I sometimes wonder why I do these things… It took time, it was messy, I got Scarlet Lake over the whole kitchen, I went mad a few times, I cursed the silicone tube at least twice, and before I had finished the whole project I was ready to just go out and buy myself a new box and throw the old stuff in the garbage. But as much as I like buying and trying out new art materials, I can´t help feeling very loyal to the stuff that I´ve had for a long time, and that has served well over the years. It felt better to rebuild this old box and keep it working, than to throw it out for something shiny and new. I´m glad I did it. But I would perhaps not rebuild it again in the near future...

Sunday, June 18, 2006


Another Moleskine Watercolor day. Been experimenting a bit with colors as well as drawing techniques. Another drawing is up at the Drawing Club today, have a look here.

Friday, June 16, 2006

Time to draw

My summer holidays has begun today, and my bike was waiting impatiently for me this morning to take it out on a ride. So I packed my brand new Moleskine Watercolor and the Lamy Safari pen and my new (or at least rebuilt) watercolor box (featured in a blogpost near you real soon) and let my red Peak take me downtown for some sushi, coffee and drawing. Lovely! I´ll be doing this a lot this summer. Well, maybe not the sushi, that would turn drawing into an expensive habit. The whole day was great, with sun, perfect temperature and nice views.

On my way home, I suddenly saw a fire hydrant in use for the first time ever, and since these thingies were on the EDM challenge list a few weeks ago, I had to draw it. We don´t have the cute above-ground models in Sweden, they are all hidden under the pavements here, with a neat little red sign on the nearest lamp post telling how far and in what direction you´ll find water. I had to hurry drawing it, though, because as soon as I had begun drawing, a lady (yeah, no fire fighters... how exciting is that?) came along with a huge heavy tool and turned it off. Two minutes later, she came back again and took the whole fire hydrant with her and walked off with it. The strangest things happen in this town...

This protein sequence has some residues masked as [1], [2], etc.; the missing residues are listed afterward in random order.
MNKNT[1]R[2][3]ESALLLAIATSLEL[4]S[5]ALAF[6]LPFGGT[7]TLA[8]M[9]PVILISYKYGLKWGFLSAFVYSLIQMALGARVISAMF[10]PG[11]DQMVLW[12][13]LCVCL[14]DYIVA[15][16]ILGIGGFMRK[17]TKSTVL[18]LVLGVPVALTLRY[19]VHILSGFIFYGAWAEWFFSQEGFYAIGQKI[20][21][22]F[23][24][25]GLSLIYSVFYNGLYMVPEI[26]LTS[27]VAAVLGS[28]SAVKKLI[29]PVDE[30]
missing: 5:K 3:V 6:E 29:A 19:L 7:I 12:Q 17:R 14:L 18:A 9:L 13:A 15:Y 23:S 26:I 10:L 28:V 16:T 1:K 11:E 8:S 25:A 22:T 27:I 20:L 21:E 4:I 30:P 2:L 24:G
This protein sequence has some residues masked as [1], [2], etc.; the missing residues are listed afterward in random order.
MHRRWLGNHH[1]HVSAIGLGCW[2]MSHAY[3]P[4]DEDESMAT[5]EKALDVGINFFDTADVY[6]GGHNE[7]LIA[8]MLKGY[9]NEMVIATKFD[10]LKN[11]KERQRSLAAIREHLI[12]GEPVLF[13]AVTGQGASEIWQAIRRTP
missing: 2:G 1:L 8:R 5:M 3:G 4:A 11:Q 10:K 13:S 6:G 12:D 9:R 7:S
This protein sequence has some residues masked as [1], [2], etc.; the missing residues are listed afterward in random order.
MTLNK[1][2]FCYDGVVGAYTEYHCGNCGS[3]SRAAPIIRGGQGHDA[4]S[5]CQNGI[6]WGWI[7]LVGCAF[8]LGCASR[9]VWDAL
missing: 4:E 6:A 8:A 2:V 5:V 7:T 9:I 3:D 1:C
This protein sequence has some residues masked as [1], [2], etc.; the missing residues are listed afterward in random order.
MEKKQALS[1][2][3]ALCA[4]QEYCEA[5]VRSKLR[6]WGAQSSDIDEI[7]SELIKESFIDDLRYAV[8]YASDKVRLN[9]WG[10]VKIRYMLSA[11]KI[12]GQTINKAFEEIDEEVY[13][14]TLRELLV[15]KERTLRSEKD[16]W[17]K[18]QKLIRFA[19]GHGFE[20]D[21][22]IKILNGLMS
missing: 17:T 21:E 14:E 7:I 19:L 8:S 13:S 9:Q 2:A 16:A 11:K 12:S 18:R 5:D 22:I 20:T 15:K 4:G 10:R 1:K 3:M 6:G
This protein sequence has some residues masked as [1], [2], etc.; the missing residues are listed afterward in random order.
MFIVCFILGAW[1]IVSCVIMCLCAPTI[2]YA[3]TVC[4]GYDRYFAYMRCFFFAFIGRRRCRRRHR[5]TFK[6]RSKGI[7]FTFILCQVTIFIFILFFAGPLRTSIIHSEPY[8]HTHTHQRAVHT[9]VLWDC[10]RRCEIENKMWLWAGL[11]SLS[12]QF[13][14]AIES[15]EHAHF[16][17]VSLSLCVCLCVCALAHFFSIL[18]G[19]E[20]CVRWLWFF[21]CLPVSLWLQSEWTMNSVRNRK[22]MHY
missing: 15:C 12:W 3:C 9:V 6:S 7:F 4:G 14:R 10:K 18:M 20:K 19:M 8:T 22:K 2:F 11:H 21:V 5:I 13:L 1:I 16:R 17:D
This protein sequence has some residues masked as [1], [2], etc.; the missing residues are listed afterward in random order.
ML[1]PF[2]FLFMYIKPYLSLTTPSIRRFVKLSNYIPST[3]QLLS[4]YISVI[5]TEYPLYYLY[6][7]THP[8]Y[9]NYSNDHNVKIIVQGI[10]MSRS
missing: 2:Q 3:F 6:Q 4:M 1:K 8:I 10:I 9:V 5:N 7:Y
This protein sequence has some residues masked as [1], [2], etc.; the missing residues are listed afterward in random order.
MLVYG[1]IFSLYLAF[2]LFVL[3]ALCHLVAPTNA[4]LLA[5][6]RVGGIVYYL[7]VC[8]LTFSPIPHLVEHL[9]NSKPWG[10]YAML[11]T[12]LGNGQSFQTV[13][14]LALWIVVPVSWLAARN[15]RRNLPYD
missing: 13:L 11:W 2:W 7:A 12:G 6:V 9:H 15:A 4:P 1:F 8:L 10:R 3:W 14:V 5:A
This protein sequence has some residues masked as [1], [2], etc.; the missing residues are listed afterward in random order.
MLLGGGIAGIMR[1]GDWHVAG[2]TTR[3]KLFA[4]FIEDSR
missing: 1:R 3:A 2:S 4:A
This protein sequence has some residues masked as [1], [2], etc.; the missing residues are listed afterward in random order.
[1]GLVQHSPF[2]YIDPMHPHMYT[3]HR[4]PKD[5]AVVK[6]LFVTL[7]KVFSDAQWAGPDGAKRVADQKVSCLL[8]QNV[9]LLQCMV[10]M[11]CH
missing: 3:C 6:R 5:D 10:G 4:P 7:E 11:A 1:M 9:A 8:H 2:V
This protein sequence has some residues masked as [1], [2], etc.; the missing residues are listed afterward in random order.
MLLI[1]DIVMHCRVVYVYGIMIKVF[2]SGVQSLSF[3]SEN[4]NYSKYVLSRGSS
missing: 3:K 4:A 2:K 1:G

Monday, June 12, 2006

Watercolor Moleskine

Oh joy, I finally got my hands on a Moleskine Watercolor Notebook today. I wasn´t even looking for one, and still, there it was in a store I never would have guessed to find it in. Nice! I bought the big one, and stopped twice on my way home to try it out.

Unfortunately, stupid me didn´t have my watercolors with me, since I´m in the middle of rebuilding my watercolor box (of all the little projects you can spend your time on...) and couldn´t bring it along. I had to add the color when I got home. Still, I did put the paper in this little Moleskine treasure to the test with my Lamy Safari pen in a park, and all went well. In spite of the grain, the pen and ink behaved lovely on the surface. No fibers got stuck in the nib, and the ink didn´t feather at all. No complaints there!

The only problem now is that I am already working in a sketchbook of a similar size, only much thicker than the Moleskine, and I have promised myself not to start new sketchbooks until the old ones are full… Hm. How annoying.